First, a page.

📊 Monetisation – Provides insight into revenue generated by the website and includes metrics such as items purchased, revenue, average purchase revenue and items added to cart. This is particularly important for Ecommerce websites.
📊 Retention – Provides insight into user engagement rates and retention, measuring retention rates over time using metrics such as new users and returning users.
📊 Demographics – Provides insight into demographic data such as age, gender and provides information on different user types.
📊 Tech – Provides insight into devices used by website users with information on device type, device models and operating systems.
The great thing about GA4 reports is that you can edit collections in the Library folder to make the dashboard customisable to your needs as a business and what reports might be most handy for you.
Navigating GA4 Reporting For SEO
In terms of using GA4 reports for SEO purposes, there are a few easy ways that you can navigate the reports to find metrics and figures that can help you to report on performance and also to spot areas for improvement.
The main report for monitoring performance related to organic channels is the Traffic Acquisition report. This can be found under Life Cycle → Acquisition → Traffic Acquisition.
To monitor organic traffic in this report you can filter to show Organic Search results by typing Organic Search into the search bar function. This will give you an overview of overall organic performance. To view on a more granular level to monitor individual page performance, you can add a secondary dimension by pressing the ‘+’ symbol, selecting Page/Screen and then selecting Landing Page + Query String. You will then see the performance of individual landing pages. Here, you will be able to monitor metrics such as Users, Engagement Rate, Conversions, Total Revenue and other metrics that may be useful to know.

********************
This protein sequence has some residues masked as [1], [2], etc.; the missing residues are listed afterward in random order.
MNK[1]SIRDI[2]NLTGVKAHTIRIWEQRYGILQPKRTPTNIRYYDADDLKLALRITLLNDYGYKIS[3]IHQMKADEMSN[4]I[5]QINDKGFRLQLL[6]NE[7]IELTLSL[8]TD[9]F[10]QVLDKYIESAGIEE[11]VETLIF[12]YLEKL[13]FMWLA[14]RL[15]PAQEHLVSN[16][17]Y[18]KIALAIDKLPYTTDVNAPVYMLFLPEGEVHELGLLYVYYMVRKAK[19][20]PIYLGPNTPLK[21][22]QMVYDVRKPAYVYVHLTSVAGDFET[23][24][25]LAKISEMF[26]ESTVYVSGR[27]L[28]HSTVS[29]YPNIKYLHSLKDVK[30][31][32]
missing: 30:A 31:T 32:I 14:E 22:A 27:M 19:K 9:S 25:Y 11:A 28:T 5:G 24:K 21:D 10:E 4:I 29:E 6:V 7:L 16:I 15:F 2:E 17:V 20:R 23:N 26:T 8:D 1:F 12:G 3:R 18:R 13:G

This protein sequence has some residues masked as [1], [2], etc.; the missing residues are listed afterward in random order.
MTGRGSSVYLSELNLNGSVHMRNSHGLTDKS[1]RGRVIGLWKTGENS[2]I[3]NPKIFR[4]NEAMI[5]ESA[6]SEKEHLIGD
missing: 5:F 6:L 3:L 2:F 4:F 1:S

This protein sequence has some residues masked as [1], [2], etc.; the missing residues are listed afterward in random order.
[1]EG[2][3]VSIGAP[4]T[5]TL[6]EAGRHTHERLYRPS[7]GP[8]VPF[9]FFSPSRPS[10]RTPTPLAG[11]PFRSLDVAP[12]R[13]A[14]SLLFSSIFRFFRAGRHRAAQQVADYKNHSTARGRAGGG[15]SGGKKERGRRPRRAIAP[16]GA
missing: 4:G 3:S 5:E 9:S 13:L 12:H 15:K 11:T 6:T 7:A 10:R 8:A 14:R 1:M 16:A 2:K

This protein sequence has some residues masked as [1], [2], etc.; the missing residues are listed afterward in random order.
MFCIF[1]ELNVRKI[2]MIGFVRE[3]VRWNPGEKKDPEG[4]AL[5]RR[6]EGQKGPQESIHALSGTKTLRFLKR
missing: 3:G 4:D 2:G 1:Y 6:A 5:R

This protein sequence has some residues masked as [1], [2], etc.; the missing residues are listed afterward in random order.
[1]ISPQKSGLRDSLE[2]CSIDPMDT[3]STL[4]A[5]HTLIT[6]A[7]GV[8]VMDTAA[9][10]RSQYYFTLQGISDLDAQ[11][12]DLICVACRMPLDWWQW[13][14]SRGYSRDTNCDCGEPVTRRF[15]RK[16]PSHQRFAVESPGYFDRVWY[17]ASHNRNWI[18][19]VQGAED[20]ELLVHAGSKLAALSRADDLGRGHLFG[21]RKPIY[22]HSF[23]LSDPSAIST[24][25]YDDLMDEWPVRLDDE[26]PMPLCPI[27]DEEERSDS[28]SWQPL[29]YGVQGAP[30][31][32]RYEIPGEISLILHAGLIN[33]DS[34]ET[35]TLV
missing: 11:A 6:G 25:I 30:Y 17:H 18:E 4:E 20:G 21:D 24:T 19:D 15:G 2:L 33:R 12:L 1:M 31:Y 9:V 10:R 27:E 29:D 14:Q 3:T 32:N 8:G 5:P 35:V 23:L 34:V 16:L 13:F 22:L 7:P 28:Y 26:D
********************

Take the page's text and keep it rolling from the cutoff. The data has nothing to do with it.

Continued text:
Another way that you can use GA4 for your SEO reporting is by integrating Google Search Console which creates a report that allows you to analyse your organic search performance. Here, you will be able to see keyword queries that led users to clicks, landing pages that engage users and see where your site ranks in the SERPs. Google Support offers a handy article on integrating Search Console with GA4.
It can be daunting to use a new tool when you don’t know too much about it but hopefully after reading this introduction to GA4 you can feel more confident in understanding the benefits of the new Analytics as well as knowing how to set up a property and navigate through GA4 to use the reports. If you haven’t set up your GA4 properties yet, we would recommend getting this done as soon as possible ahead of the cut off.
As discussed above, GA4 offers a thorough and user-friendly way of reporting on key metrics and allows you to analyse performance on a more granular level focusing on individual channels of traffic.
Knowing how these reports work and how data is collected, we are confident in using the platform to report on website performance for our clients and analysing reports to highlight organic opportunities to improve the user experience which can help to drive more revenue or more leads for your business. If you think that this is something that we could help you and your business with, why not check out our SEO services page or contact us to find out more.